... We used the wider estimate date for the origin of the clade because comparisons of estimates under a total-evidence approach have obtained younger ages than traditional node dating (Ronquist et al., 2012). The fossils (<2.5 Mya) were treated as terminals, with the ages obtained from published literature (Olson, 1985(Olson, , 1977Ripley, 1977) and online databases (http://fossilworks.org/). The analysis was run for 200 million generations using a Birth-Death process and uncorrelated lognormal relaxed clock. ...
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The ability of lineages to disperse over evolutionary timescales may be influenced by the gain or loss of traits after adaptation to new ecological conditions. For example, rails (Aves: Rallidae) have many cases of flightless insular endemic species that presumably evolved after flying ancestors dispersed over large ocean barriers and became isolated. Nonetheless, the details of how flying and its loss have influenced the clade's historical biogeography are unknown, as is the importance of other predictors of dispersal such as the geographic distance between regions. Here, we used a dated phylogeny of 158 species of rails to compare trait-dependent and trait-independent biogeography models in BioGeoBEARS. We evaluated a probabilistic historical biogeographical model that allows geographic range and flight to co-evolve and influence dispersal ability on a phylogeny. The best-fitting dispersal model was a trait-dependent dispersal model (DEC+j +x+t21+m1) that accrued 85.2% of the corrected Akaike Information Criterion (AICc) model weight. The distance-dependence parameter, x was estimated at -0.54, ranging from -0.49 to -0.65 across models, suggesting that a doubling of dispersal distance results in an approximately 31% decrease in dispersal rate (2-0.54 = 0.69). The estimated rate of loss of flight (t21) was similar across all models (∼0.029 loss events per lineage per million years). The multiplier on dispersal rate when a lineage is non-flying, m1, is estimated to be 0.38 under this model. Surprisingly, the estimate of m1 was not 0.0, probably because the loss of flight is so common in the rails that entire clades of flightless species are found in the data, forcing the model to attribute some dispersal to flightless lineages. These results indicate that long-distance dispersal over macroevolutionary timespans can be modelled, rather than simply attributed to chance, allowing support for different hypotheses to be quantified and model limitations to be identified. Overall, by combining new analytical methods with a comprehensive phylogenomic dataset, we use a quantitative framework to show how traits influence dispersal capacity and eventually shape geographical distributions at a macroevolutionary scale.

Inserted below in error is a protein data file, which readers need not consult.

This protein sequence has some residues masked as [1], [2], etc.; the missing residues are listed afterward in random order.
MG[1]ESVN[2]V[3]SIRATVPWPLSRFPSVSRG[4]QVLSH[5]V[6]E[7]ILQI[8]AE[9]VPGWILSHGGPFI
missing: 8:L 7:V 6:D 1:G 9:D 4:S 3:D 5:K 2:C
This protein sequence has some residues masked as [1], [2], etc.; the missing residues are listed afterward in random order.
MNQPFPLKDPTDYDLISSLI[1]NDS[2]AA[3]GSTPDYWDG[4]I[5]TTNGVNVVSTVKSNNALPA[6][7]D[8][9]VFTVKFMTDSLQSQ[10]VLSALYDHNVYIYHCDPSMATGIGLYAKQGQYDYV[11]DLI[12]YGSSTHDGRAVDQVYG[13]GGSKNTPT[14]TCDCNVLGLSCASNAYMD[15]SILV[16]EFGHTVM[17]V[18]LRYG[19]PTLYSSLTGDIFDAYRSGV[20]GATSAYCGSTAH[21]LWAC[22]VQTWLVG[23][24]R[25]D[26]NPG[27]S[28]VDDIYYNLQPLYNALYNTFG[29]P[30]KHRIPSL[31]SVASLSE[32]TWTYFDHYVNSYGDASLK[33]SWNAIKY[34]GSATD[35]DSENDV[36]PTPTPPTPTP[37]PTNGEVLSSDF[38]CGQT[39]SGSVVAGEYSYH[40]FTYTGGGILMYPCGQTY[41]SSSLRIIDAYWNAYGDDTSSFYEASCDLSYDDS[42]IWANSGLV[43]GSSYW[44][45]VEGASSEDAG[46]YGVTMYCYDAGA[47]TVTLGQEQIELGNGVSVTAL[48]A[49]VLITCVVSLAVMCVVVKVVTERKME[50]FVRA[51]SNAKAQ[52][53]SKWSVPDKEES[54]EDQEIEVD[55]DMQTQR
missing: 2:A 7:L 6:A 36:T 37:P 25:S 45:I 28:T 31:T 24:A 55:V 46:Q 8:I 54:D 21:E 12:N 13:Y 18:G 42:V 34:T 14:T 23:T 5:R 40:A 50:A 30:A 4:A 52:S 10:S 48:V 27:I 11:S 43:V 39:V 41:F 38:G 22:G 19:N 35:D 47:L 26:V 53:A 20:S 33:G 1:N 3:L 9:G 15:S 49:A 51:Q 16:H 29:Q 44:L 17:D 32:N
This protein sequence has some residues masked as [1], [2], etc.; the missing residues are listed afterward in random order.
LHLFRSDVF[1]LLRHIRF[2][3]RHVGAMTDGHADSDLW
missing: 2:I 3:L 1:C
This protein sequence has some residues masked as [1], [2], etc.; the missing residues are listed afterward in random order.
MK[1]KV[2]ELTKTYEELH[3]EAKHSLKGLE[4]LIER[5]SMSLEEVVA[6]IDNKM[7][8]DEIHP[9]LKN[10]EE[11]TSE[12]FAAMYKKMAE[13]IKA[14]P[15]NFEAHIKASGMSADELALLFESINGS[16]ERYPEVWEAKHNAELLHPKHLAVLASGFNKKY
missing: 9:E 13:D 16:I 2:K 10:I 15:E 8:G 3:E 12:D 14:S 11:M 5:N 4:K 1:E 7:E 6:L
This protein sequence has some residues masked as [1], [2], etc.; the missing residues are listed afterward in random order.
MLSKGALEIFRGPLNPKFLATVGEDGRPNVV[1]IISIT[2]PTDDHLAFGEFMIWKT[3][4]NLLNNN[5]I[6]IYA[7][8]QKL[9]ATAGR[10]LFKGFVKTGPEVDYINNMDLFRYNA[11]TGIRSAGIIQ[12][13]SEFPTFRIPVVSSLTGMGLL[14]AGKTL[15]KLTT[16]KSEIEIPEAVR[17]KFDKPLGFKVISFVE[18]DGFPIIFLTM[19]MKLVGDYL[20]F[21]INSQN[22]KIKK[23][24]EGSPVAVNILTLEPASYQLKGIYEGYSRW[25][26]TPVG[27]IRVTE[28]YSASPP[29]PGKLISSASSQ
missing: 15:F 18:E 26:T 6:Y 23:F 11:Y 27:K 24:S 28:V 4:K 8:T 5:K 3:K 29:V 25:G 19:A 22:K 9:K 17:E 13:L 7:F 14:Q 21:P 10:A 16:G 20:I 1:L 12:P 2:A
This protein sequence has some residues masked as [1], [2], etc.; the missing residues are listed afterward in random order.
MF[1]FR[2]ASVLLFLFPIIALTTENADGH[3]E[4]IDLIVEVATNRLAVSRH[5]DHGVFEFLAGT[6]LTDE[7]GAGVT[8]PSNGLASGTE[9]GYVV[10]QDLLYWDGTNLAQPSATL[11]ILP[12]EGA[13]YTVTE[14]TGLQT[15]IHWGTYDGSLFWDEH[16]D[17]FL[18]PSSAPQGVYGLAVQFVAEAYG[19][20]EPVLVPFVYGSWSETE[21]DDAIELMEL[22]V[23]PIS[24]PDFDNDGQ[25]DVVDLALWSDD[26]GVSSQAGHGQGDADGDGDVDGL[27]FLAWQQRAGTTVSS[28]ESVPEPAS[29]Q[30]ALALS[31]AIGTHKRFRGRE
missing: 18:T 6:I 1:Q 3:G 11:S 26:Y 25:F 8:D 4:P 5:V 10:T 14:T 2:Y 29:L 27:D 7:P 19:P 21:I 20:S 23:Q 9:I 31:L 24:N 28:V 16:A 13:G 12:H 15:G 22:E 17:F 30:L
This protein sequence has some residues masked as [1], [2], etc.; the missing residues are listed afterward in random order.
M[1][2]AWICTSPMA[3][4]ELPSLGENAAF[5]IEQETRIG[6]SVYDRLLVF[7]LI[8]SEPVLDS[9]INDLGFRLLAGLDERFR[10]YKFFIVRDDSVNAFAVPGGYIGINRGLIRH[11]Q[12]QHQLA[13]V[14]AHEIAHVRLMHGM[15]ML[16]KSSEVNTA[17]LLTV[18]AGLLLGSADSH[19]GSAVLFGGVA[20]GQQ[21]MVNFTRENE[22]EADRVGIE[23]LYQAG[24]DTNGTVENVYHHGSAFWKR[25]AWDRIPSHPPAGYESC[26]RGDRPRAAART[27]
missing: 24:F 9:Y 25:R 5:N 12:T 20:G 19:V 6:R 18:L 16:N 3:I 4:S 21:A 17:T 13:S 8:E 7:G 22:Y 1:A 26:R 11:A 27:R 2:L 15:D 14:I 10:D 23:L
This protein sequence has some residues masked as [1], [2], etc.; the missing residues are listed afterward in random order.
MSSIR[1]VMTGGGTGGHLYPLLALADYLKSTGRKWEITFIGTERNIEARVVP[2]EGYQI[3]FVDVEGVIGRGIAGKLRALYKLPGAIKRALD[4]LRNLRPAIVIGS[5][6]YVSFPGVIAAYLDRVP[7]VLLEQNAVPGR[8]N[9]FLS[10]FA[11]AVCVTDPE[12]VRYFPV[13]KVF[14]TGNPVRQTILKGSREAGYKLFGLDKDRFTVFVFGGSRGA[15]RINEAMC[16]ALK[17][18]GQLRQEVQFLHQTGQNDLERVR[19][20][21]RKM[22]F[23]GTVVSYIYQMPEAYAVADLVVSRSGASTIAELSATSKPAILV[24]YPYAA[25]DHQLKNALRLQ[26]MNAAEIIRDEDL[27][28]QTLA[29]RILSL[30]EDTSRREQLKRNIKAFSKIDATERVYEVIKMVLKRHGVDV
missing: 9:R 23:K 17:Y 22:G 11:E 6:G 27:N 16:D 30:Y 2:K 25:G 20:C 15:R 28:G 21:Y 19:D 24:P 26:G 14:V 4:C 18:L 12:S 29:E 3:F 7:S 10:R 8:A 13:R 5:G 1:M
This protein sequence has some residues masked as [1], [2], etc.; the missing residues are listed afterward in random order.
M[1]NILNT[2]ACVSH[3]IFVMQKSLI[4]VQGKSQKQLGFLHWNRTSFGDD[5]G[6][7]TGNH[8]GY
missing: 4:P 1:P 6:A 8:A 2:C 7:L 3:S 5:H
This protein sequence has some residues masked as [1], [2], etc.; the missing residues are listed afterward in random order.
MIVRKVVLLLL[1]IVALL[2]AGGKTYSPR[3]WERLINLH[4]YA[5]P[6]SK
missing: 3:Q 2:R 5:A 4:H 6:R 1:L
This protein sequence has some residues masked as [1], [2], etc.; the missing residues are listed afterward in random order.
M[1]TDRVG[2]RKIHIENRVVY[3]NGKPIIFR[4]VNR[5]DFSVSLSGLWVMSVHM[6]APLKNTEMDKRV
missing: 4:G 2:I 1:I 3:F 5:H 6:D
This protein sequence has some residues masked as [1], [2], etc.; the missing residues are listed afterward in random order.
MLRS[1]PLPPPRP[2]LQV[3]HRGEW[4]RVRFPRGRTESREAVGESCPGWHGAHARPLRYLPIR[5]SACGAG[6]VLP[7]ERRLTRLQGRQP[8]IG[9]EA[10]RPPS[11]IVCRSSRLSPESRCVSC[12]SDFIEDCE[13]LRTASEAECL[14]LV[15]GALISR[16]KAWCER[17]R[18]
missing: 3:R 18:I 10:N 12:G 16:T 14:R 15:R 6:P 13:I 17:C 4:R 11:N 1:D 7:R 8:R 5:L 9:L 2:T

... Fossil ancestral form, Emphersula aruernensis, from Upper Oligocene (24-26 mybp), and main radiation of Sulidae occurred in Miocene (Olson 1985). No good data on when boobies and gannets diverged, perhaps Miocene (6-24 mybp; Nelson 1978).Earliest examples of the genus Sula occurred in lower Miocene (found in Florida) and show characteristics that separate Sula from Morus, similar in size to Brown Booby (Brodkorb 1963).Fossil sulids found on many Pacific islands (Steadman 1989, Steadman et al. 1990). ...